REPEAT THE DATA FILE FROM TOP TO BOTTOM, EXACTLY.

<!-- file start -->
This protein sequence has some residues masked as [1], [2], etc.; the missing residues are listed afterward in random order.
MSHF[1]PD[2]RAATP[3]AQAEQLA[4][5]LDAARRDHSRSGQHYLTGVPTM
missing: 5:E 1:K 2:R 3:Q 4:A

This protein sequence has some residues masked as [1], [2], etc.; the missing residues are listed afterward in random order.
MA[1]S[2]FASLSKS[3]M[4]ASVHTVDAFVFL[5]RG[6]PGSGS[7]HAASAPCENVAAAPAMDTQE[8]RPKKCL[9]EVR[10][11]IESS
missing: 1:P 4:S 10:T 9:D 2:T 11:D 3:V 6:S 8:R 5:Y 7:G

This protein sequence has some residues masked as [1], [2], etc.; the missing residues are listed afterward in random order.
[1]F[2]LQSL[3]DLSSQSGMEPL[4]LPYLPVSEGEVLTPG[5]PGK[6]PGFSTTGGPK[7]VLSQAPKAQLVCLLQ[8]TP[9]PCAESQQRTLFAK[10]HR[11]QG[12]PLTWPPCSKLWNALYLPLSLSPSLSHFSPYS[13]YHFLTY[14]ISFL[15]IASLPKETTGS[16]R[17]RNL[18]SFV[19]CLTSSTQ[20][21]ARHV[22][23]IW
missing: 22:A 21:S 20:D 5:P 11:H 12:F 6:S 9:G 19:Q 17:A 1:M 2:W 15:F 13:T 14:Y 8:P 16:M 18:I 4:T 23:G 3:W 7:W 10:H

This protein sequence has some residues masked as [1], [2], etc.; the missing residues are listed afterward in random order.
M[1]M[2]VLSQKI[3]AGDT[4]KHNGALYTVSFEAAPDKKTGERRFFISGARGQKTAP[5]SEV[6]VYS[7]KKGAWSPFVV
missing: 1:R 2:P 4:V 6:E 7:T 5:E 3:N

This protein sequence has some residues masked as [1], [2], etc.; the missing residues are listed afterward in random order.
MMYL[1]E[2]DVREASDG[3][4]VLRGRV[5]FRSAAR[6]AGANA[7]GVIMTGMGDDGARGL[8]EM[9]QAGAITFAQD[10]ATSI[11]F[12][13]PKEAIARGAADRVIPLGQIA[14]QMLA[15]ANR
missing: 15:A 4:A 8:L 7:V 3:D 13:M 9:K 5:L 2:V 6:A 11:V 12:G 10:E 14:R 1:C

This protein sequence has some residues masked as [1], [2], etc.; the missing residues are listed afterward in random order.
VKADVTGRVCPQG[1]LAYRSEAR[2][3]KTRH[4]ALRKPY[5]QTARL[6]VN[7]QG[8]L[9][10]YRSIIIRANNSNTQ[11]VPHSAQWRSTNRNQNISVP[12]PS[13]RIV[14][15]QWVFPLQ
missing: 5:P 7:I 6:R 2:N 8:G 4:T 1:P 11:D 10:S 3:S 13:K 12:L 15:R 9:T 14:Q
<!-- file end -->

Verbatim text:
This protein sequence has some residues masked as [1], [2], etc.; the missing residues are listed afterward in random order.
MSHF[1]PD[2]RAATP[3]AQAEQLA[4][5]LDAARRDHSRSGQHYLTGVPTM
missing: 5:E 1:K 2:R 3:Q 4:A

This protein sequence has some residues masked as [1], [2], etc.; the missing residues are listed afterward in random order.
MA[1]S[2]FASLSKS[3]M[4]ASVHTVDAFVFL[5]RG[6]PGSGS[7]HAASAPCENVAAAPAMDTQE[8]RPKKCL[9]EVR[10][11]IESS
missing: 1:P 4:S 10:T 9:D 2:T 11:D 3:V 6:S 8:R 5:Y 7:G

This protein sequence has some residues masked as [1], [2], etc.; the missing residues are listed afterward in random order.
[1]F[2]LQSL[3]DLSSQSGMEPL[4]LPYLPVSEGEVLTPG[5]PGK[6]PGFSTTGGPK[7]VLSQAPKAQLVCLLQ[8]TP[9]PCAESQQRTLFAK[10]HR[11]QG[12]PLTWPPCSKLWNALYLPLSLSPSLSHFSPYS[13]YHFLTY[14]ISFL[15]IASLPKETTGS[16]R[17]RNL[18]SFV[19]CLTSSTQ[20][21]ARHV[22][23]IW
missing: 22:A 21:S 20:D 5:P 11:H 12:F 6:S 9:G 19:Q 17:A 1:M 2:W 15:F 13:T 14:Y 8:P 16:M 18:I 4:T 23:G 3:W 7:W 10:H

This protein sequence has some residues masked as [1], [2], etc.; the missing residues are listed afterward in random order.
M[1]M[2]VLSQKI[3]AGDT[4]KHNGALYTVSFEAAPDKKTGERRFFISGARGQKTAP[5]SEV[6]VYS[7]KKGAWSPFVV
missing: 1:R 2:P 4:V 6:E 7:T 5:E 3:N

This protein sequence has some residues masked as [1], [2], etc.; the missing residues are listed afterward in random order.
MMYL[1]E[2]DVREASDG[3][4]VLRGRV[5]FRSAAR[6]AGANA[7]GVIMTGMGDDGARGL[8]EM[9]QAGAITFAQD[10]ATSI[11]F[12][13]PKEAIARGAADRVIPLGQIA[14]QMLA[15]ANR
missing: 15:A 4:A 8:L 7:V 3:D 13:M 9:K 5:L 2:V 6:A 11:V 12:G 10:E 14:R 1:C

This protein sequence has some residues masked as [1], [2], etc.; the missing residues are listed afterward in random order.
VKADVTGRVCPQG[1]LAYRSEAR[2][3]KTRH[4]ALRKPY[5]QTARL[6]VN[7]QG[8]L[9][10]YRSIIIRANNSNTQ[11]VPHSAQWRSTNRNQNISVP[12]PS[13]RIV[14][15]QWVFPLQ
missing: 5:P 7:I 6:R 2:N 8:G 4:T 1:P 11:D 10:S 3:S 13:K 12:L 15:R 9:T 14:Q